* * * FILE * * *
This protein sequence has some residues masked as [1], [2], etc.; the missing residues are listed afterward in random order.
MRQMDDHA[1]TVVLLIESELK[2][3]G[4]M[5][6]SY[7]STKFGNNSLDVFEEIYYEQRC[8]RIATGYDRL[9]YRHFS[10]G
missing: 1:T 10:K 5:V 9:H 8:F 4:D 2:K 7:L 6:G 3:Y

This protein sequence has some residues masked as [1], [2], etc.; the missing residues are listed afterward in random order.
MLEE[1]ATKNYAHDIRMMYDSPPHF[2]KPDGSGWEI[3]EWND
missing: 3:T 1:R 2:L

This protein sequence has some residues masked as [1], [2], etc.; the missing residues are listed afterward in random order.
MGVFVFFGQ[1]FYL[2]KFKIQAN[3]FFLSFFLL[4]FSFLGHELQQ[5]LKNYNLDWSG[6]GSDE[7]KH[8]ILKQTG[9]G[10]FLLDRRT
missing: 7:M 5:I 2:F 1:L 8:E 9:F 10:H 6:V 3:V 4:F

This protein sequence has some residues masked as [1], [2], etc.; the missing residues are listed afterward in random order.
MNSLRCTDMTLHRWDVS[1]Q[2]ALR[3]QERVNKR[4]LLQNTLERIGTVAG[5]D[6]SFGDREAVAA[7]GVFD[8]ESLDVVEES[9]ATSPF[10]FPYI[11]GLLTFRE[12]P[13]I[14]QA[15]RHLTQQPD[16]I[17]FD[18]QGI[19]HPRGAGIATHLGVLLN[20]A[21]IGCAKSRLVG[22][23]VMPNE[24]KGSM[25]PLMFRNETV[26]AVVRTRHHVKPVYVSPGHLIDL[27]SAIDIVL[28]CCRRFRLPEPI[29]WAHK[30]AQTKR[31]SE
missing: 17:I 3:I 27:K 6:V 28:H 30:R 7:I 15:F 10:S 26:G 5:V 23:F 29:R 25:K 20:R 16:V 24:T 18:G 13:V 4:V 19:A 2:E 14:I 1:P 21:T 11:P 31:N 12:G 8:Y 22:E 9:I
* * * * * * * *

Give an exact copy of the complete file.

This protein sequence has some residues masked as [1], [2], etc.; the missing residues are listed afterward in random order.
MRQMDDHA[1]TVVLLIESELK[2][3]G[4]M[5][6]SY[7]STKFGNNSLDVFEEIYYEQRC[8]RIATGYDRL[9]YRHFS[10]G
missing: 1:T 10:K 5:V 9:H 8:F 4:D 2:K 7:L 6:G 3:Y

This protein sequence has some residues masked as [1], [2], etc.; the missing residues are listed afterward in random order.
MLEE[1]ATKNYAHDIRMMYDSPPHF[2]KPDGSGWEI[3]EWND
missing: 3:T 1:R 2:L

This protein sequence has some residues masked as [1], [2], etc.; the missing residues are listed afterward in random order.
MGVFVFFGQ[1]FYL[2]KFKIQAN[3]FFLSFFLL[4]FSFLGHELQQ[5]LKNYNLDWSG[6]GSDE[7]KH[8]ILKQTG[9]G[10]FLLDRRT
missing: 7:M 5:I 2:F 1:L 8:E 9:F 10:H 6:V 3:V 4:F

This protein sequence has some residues masked as [1], [2], etc.; the missing residues are listed afterward in random order.
MNSLRCTDMTLHRWDVS[1]Q[2]ALR[3]QERVNKR[4]LLQNTLERIGTVAG[5]D[6]SFGDREAVAA[7]GVFD[8]ESLDVVEES[9]ATSPF[10]FPYI[11]GLLTFRE[12]P[13]I[14]QA[15]RHLTQQPD[16]I[17]FD[18]QGI[19]HPRGAGIATHLGVLLN[20]A[21]IGCAKSRLVG[22][23]VMPNE[24]KGSM[25]PLMFRNETV[26]AVVRTRHHVKPVYVSPGHLIDL[27]SAIDIVL[28]CCRRFRLPEPI[29]WAHK[30]AQTKR[31]SE
missing: 17:I 3:I 27:K 6:V 28:H 30:R 7:I 15:F 10:S 26:G 5:V 23:F 29:R 25:K 20:R 16:V 24:T 18:G 13:V 4:V 19:A 2:E 14:I 1:P 21:T 11:P 31:N 12:G 8:Y 22:E 9:I